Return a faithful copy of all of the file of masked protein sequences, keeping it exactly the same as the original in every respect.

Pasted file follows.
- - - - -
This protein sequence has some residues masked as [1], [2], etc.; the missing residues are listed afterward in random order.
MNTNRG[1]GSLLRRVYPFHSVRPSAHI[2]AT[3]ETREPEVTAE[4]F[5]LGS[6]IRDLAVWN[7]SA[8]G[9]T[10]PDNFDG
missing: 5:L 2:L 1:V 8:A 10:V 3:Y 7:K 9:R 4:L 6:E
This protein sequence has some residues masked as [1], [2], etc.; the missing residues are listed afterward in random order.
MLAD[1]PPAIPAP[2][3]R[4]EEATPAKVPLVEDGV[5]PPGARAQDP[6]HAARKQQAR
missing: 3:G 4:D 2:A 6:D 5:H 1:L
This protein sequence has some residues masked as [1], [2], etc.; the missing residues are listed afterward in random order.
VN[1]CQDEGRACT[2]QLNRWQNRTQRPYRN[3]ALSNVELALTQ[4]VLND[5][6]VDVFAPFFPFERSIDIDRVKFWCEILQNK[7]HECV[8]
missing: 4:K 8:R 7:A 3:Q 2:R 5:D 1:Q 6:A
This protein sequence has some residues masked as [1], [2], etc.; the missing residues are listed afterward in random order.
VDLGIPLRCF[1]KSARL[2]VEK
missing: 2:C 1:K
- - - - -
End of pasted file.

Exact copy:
This protein sequence has some residues masked as [1], [2], etc.; the missing residues are listed afterward in random order.
MNTNRG[1]GSLLRRVYPFHSVRPSAHI[2]AT[3]ETREPEVTAE[4]F[5]LGS[6]IRDLAVWN[7]SA[8]G[9]T[10]PDNFDG
missing: 5:L 2:L 1:V 8:A 10:V 3:Y 7:K 9:R 4:L 6:E
This protein sequence has some residues masked as [1], [2], etc.; the missing residues are listed afterward in random order.
MLAD[1]PPAIPAP[2][3]R[4]EEATPAKVPLVEDGV[5]PPGARAQDP[6]HAARKQQAR
missing: 3:G 4:D 2:A 6:D 5:H 1:L
This protein sequence has some residues masked as [1], [2], etc.; the missing residues are listed afterward in random order.
VN[1]CQDEGRACT[2]QLNRWQNRTQRPYRN[3]ALSNVELALTQ[4]VLND[5][6]VDVFAPFFPFERSIDIDRVKFWCEILQNK[7]HECV[8]
missing: 4:K 8:R 7:A 3:Q 2:R 5:D 1:Q 6:A
This protein sequence has some residues masked as [1], [2], etc.; the missing residues are listed afterward in random order.
VDLGIPLRCF[1]KSARL[2]VEK
missing: 2:C 1:K